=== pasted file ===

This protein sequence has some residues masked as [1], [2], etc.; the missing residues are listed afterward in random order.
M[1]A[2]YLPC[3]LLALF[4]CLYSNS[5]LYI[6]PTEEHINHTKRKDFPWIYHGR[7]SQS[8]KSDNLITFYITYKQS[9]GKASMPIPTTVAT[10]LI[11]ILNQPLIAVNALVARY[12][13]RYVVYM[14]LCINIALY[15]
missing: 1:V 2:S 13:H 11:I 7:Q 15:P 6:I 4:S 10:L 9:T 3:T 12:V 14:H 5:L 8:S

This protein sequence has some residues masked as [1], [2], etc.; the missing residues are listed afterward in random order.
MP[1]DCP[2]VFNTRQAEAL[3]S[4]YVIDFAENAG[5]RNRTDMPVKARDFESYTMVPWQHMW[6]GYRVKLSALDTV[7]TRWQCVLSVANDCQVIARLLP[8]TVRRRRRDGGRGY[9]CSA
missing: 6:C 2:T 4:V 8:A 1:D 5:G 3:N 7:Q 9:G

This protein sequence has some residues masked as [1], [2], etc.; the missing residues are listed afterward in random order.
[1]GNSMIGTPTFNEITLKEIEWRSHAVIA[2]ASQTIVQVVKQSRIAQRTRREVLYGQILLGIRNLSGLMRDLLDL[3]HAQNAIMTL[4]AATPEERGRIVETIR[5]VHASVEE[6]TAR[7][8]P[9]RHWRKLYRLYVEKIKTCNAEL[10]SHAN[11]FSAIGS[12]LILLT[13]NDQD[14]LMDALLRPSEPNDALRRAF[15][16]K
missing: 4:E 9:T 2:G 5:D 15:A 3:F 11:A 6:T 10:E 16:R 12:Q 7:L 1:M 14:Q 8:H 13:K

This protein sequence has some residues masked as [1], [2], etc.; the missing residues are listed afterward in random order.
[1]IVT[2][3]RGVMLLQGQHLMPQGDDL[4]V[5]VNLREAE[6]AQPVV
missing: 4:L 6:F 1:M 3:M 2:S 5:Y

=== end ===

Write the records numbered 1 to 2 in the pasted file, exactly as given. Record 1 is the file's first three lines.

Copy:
This protein sequence has some residues masked as [1], [2], etc.; the missing residues are listed afterward in random order.
M[1]A[2]YLPC[3]LLALF[4]CLYSNS[5]LYI[6]PTEEHINHTKRKDFPWIYHGR[7]SQS[8]KSDNLITFYITYKQS[9]GKASMPIPTTVAT[10]LI[11]ILNQPLIAVNALVARY[12][13]RYVVYM[14]LCINIALY[15]
missing: 1:V 2:S 13:H 11:I 7:Q 15:P 6:I 4:S 10:L 9:T 3:T 12:V 14:H 5:L 8:S

This protein sequence has some residues masked as [1], [2], etc.; the missing residues are listed afterward in random order.
MP[1]DCP[2]VFNTRQAEAL[3]S[4]YVIDFAENAG[5]RNRTDMPVKARDFESYTMVPWQHMW[6]GYRVKLSALDTV[7]TRWQCVLSVANDCQVIARLLP[8]TVRRRRRDGGRGY[9]CSA
missing: 6:C 2:T 4:V 8:A 1:D 5:G 3:N 7:Q 9:G